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More pro sounding guitars?
Old 15th August 2019
  #31
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Quote:
Originally Posted by tedtan View Post
Bigger, wider, more full guitars come from the differences between the two sides. Try using different chord voicings, different guitars, different different amps, speakers/cabs, different mics,different mic positions, etc. oin order to get a second track that compliments the first track rather than duplicates it exactly.
You got the answer in the first response. Complimentary variations of arrangement and gear, with solid performance.

A thousand working examples could be listed, and your solution could be 1001.
Old 16th August 2019
  #32
Quote:
Originally Posted by sfilipee View Post
A lot of heavier music now is also being recorded DI so it can be reamp'd and tried on multiple combinations of amps and pedals later, saving studio time.
Yeah. IMO that's one of the things that's wrong with a lot of it. The sound of the rig and how it responds affects your choices in what you play and how you play it. Reamping destroys that.

Of course avoiding reamping means you have to arrive at a sound and commit to it, and in the DAW age may people are terrified of actually committing to anything.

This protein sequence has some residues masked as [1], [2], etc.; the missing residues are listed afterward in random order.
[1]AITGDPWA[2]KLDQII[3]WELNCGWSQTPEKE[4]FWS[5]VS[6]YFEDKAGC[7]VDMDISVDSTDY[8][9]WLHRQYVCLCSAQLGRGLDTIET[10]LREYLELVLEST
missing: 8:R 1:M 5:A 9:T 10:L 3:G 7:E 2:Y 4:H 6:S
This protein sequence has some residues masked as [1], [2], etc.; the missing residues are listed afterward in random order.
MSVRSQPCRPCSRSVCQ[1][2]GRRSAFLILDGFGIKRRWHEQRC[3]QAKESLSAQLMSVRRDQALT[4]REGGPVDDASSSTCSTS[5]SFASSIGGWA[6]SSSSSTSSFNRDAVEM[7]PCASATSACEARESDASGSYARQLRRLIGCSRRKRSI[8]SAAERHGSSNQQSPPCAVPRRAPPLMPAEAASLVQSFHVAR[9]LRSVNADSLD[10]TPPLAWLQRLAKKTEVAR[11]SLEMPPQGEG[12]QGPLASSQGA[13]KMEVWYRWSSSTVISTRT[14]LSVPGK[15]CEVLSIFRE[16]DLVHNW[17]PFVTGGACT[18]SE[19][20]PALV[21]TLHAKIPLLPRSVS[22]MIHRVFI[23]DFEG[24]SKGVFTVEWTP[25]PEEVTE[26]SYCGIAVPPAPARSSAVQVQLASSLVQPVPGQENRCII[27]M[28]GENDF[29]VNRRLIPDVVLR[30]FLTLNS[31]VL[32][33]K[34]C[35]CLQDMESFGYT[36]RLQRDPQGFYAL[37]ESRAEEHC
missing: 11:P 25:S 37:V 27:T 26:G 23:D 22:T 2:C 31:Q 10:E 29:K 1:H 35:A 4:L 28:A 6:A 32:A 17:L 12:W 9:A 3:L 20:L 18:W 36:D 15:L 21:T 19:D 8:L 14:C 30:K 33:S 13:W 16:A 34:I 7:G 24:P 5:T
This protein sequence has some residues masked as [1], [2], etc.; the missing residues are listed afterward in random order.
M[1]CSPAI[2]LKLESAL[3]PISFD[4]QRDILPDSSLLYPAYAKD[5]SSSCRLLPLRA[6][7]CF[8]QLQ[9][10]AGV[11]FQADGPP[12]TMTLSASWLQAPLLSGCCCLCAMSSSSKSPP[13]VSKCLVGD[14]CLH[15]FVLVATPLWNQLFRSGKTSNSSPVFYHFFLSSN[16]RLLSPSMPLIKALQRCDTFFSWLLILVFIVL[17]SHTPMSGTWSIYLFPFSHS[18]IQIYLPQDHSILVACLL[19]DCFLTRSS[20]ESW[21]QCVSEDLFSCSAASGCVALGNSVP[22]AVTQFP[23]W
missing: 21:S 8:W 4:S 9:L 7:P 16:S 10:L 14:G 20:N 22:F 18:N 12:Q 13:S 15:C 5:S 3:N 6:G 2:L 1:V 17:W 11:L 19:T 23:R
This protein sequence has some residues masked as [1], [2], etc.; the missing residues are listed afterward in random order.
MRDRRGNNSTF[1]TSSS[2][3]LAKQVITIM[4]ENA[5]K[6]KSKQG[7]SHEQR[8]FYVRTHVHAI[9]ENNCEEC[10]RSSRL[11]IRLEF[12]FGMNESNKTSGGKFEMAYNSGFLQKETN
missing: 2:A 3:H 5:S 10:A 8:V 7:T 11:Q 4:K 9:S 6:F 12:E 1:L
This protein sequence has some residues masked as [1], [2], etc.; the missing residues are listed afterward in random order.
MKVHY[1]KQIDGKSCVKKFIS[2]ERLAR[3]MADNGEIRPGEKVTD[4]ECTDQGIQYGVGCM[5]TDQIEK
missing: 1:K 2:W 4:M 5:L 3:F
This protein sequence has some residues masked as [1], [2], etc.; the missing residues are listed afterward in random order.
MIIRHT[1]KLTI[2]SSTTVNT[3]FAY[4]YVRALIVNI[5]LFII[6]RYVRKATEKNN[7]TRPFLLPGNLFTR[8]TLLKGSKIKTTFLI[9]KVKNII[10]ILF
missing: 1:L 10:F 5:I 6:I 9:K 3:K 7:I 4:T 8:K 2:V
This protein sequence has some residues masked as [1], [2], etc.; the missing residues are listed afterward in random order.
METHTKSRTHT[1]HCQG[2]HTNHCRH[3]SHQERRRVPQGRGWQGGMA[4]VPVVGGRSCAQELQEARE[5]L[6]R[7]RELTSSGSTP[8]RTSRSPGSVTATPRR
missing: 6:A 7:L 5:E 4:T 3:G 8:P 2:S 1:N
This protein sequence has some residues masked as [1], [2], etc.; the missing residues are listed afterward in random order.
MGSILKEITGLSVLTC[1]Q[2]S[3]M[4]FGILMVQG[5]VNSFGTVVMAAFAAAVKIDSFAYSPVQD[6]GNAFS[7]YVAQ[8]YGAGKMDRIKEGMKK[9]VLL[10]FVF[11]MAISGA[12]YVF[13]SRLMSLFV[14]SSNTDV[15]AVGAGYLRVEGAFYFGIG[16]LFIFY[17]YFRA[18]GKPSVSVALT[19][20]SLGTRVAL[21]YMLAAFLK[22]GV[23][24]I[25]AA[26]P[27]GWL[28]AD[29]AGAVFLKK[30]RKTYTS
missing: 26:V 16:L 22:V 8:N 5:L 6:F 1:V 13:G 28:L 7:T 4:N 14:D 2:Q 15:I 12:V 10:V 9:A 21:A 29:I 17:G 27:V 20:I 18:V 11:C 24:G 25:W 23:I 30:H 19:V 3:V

"Playing with technology" vs "playing music".
Old 16th August 2019
  #33
Quote:
Originally Posted by CJ Mastering View Post
Thew guitar sound and stereo placements of the guitars are dependent on each mix the guitars are placed in.
The same exact guitar sound can sound good in one song and bad in another song. So 'pro sounding' guitars can be any guitar sound, as long as it fits that mix.
This is key. I've heard a lot of guitar parts that sounded amazingly great in context but sounded like trash in solo.

Generally speaking, it's best to make your tonal choices in context whenever possible.

Avoid the solo button except when you're chasing an actual problem.
Old 18th August 2019
  #34
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Quote:
Originally Posted by John Eppstein View Post
Yeah. IMO that's one of the things that's wrong with a lot of it. The sound of the rig and how it responds affects your choices in what you play and how you play it. Reamping destroys that.

Of course avoiding reamping means you have to arrive at a sound and commit to it, and in the DAW age may people are terrified of actually committing to anything.

"Playing with technology" vs "playing music".
This is very true. But more and more you see very capable guitar players who, with today's technology grew up with a DAW and Amplitube, I've had people come in to do sessions and they say they never even had an amp. So then they go into a studio and see all these amps and they want to try them all, which is even worse.

But there's also another, more positive, point of view, which is that now you can do high quality recordings in your room, while traveling, even in your car, and those might be great performances, you were in your zone at that moment, and now you can't or don't want to force that performance again so you just go to a studio or back to your gear and re-amp it.